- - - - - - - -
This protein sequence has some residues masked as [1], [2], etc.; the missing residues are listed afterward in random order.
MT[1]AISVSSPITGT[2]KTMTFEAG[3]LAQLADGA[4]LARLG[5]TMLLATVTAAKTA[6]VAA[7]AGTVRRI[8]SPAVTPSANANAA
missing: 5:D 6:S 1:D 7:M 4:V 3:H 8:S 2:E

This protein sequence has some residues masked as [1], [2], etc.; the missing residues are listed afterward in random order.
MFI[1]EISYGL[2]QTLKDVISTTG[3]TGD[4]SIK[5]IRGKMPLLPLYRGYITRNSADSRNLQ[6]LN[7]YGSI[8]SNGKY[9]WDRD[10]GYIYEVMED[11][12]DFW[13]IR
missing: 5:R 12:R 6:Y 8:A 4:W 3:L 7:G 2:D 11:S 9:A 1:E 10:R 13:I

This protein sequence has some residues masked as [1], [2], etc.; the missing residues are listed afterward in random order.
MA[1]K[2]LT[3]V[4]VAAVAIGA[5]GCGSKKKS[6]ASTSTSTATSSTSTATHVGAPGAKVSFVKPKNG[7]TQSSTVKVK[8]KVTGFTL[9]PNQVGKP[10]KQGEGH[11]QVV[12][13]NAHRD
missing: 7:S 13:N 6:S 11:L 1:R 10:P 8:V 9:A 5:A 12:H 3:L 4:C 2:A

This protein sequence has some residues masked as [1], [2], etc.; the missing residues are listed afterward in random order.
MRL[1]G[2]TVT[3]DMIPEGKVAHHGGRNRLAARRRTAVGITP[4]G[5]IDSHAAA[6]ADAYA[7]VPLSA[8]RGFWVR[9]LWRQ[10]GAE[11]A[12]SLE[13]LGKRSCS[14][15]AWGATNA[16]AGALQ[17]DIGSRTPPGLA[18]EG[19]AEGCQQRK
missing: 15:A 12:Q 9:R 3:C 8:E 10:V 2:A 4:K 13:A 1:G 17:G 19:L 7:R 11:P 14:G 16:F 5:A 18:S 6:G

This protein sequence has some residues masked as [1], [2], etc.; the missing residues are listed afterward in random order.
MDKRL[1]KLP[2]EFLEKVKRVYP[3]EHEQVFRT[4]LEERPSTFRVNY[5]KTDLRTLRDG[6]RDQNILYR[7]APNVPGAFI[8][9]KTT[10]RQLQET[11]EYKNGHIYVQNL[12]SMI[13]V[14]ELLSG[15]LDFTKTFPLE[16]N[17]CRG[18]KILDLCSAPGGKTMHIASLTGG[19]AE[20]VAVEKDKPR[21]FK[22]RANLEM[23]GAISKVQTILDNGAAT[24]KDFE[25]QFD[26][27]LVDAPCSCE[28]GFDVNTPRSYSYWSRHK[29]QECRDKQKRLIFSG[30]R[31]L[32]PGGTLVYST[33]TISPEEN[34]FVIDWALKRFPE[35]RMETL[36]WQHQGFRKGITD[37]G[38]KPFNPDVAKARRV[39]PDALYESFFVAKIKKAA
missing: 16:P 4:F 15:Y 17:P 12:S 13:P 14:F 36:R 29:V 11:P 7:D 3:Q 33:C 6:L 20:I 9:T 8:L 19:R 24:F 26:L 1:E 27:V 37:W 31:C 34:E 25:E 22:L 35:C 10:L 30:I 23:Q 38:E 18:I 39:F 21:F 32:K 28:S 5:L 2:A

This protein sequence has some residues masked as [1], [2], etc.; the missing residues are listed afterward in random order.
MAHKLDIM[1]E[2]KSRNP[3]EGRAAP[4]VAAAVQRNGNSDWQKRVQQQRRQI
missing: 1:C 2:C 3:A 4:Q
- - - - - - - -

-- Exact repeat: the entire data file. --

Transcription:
This protein sequence has some residues masked as [1], [2], etc.; the missing residues are listed afterward in random order.
MT[1]AISVSSPITGT[2]KTMTFEAG[3]LAQLADGA[4]LARLG[5]TMLLATVTAAKTA[6]VAA[7]AGTVRRI[8]SPAVTPSANANAA
missing: 5:D 6:S 1:D 7:M 4:V 3:H 8:S 2:E

This protein sequence has some residues masked as [1], [2], etc.; the missing residues are listed afterward in random order.
MFI[1]EISYGL[2]QTLKDVISTTG[3]TGD[4]SIK[5]IRGKMPLLPLYRGYITRNSADSRNLQ[6]LN[7]YGSI[8]SNGKY[9]WDRD[10]GYIYEVMED[11][12]DFW[13]IR
missing: 5:R 12:R 6:Y 8:A 4:W 3:L 7:G 2:D 11:S 9:A 1:E 10:R 13:I

This protein sequence has some residues masked as [1], [2], etc.; the missing residues are listed afterward in random order.
MA[1]K[2]LT[3]V[4]VAAVAIGA[5]GCGSKKKS[6]ASTSTSTATSSTSTATHVGAPGAKVSFVKPKNG[7]TQSSTVKVK[8]KVTGFTL[9]PNQVGKP[10]KQGEGH[11]QVV[12][13]NAHRD
missing: 7:S 13:N 6:S 11:L 1:R 10:P 8:V 9:A 5:A 12:H 3:L 4:C 2:A

This protein sequence has some residues masked as [1], [2], etc.; the missing residues are listed afterward in random order.
MRL[1]G[2]TVT[3]DMIPEGKVAHHGGRNRLAARRRTAVGITP[4]G[5]IDSHAAA[6]ADAYA[7]VPLSA[8]RGFWVR[9]LWRQ[10]GAE[11]A[12]SLE[13]LGKRSCS[14][15]AWGATNA[16]AGALQ[17]DIGSRTPPGLA[18]EG[19]AEGCQQRK
missing: 15:A 12:Q 9:R 3:C 8:E 10:V 2:A 4:K 13:A 1:G 17:G 19:L 7:R 11:P 14:G 16:F 5:A 18:S 6:G

This protein sequence has some residues masked as [1], [2], etc.; the missing residues are listed afterward in random order.
MDKRL[1]KLP[2]EFLEKVKRVYP[3]EHEQVFRT[4]LEERPSTFRVNY[5]KTDLRTLRDG[6]RDQNILYR[7]APNVPGAFI[8][9]KTT[10]RQLQET[11]EYKNGHIYVQNL[12]SMI[13]V[14]ELLSG[15]LDFTKTFPLE[16]N[17]CRG[18]KILDLCSAPGGKTMHIASLTGG[19]AE[20]VAVEKDKPR[21]FK[22]RANLEM[23]GAISKVQTILDNGAAT[24]KDFE[25]QFD[26][27]LVDAPCSCE[28]GFDVNTPRSYSYWSRHK[29]QECRDKQKRLIFSG[30]R[31]L[32]PGGTLVYST[33]TISPEEN[34]FVIDWALKRFPE[35]RMETL[36]WQHQGFRKGITD[37]G[38]KPFNPDVAKARRV[39]PDALYESFFVAKIKKAA
missing: 16:P 4:F 15:Y 17:P 12:S 13:P 14:F 36:R 29:V 11:P 7:D 3:Q 33:C 6:L 20:I 9:T 8:L 19:R 24:F 26:L 1:E 27:V 37:W 31:C 34:E 25:E 22:L 35:C 10:L 30:I 23:Q 38:E 18:I 39:F 21:F 32:K 28:S 5:L 2:A

This protein sequence has some residues masked as [1], [2], etc.; the missing residues are listed afterward in random order.
MAHKLDIM[1]E[2]KSRNP[3]EGRAAP[4]VAAAVQRNGNSDWQKRVQQQRRQI
missing: 1:C 2:C 3:A 4:Q